Greeting the new year means more than coming down from that holiday high; it means coming down from that calorie high as well.
These rarely kept promises to oneself come in all shapes and sizes: eating better, studying more, sticking to those daily devotionals and so many others. According to Phycology.com, fewer than half the people who made New Year’s resolutions are still following through by July. So why is it so difficult to keep to these goals?
“People just don’t care enough,” said sophomore William Willats. The fact that making these notoriously neglected resolutions are seen as a “holiday tradition” may contribute to this problem. “If I call it a resolution, I won’t keep it,” freshman Bekah Wicks said.
On the other hand, there are those who do take New Year’s resolutions seriously – very seriously. “I think people are too ambitious,” said freshman Emma Westerholm. Overzealous “resolutionists” are prime targets for the “new you” campaigns that dominate consumer America in January.
Under-motivation and over-motivation both pose problems.The solution? Many people simply have given up making resolutions altogether. “I think people don’t make New Year’s resolutions because they don’t want to fail,” said freshman Jennie Haubrich.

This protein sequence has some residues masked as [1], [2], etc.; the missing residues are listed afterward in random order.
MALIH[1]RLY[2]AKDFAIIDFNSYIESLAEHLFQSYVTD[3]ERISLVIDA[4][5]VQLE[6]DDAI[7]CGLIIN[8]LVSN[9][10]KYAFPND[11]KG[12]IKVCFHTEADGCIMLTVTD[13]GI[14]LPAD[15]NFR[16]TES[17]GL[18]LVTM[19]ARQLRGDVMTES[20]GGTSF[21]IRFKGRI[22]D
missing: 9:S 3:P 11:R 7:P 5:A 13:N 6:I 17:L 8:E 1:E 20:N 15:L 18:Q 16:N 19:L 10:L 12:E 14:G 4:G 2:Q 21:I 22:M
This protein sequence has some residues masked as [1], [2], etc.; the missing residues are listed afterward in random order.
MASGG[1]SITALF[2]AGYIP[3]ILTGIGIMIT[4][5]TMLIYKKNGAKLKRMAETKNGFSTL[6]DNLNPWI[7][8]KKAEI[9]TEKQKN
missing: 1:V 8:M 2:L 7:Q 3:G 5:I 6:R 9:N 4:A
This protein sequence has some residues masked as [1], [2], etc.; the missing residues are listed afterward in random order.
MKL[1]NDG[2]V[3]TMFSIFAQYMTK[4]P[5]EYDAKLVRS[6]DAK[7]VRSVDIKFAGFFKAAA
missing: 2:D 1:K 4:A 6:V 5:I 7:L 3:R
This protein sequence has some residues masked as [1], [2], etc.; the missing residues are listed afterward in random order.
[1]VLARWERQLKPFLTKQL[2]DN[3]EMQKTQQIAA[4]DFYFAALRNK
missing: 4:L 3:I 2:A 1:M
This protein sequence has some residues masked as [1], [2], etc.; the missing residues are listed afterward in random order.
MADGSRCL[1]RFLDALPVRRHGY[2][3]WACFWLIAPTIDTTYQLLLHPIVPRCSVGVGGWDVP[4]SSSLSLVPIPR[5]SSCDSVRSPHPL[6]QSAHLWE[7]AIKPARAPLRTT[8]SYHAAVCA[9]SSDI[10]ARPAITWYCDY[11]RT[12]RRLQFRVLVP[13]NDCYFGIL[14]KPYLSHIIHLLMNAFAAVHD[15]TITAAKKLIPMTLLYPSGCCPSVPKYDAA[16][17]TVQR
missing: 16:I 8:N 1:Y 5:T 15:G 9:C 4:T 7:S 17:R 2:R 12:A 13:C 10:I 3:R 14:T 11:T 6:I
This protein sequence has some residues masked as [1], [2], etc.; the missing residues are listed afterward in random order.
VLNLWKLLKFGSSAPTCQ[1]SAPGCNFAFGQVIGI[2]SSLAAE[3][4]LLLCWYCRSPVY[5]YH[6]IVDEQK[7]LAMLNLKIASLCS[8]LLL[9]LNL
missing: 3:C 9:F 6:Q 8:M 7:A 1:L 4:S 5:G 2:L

If you’re afraid of failure too, go easy on yourself this year and take this advice into consideration.
1. Make your resolution reasonable. Don’t set yourself up for failure by telling yourself you’re going to read the whole Bible in three days while eating only celery.
2. Set little goals for yourself within your resolution. This allows you the opportunity to feel more successful more often. The more successful you feel, the more likely you are to stick with it!
3. Don’t call it a New Year’s resolution! If there is a real change you want to make in your life, do it for you – not because it’s an annual event.
“I don’t make New Year’s resolutions, but I do set goals for myself. I realized I wasn’t reading the Bible very much so I’m now trying to read a little something every day,” sophomore Natasha Fernando said.
In a goal-oriented society, it’s good every now and then to remind ourselves of the God-oriented lives we’re supposed to be living. So whether you’ve got big plans, small plans or no new plans for 2011, rest assured that He does.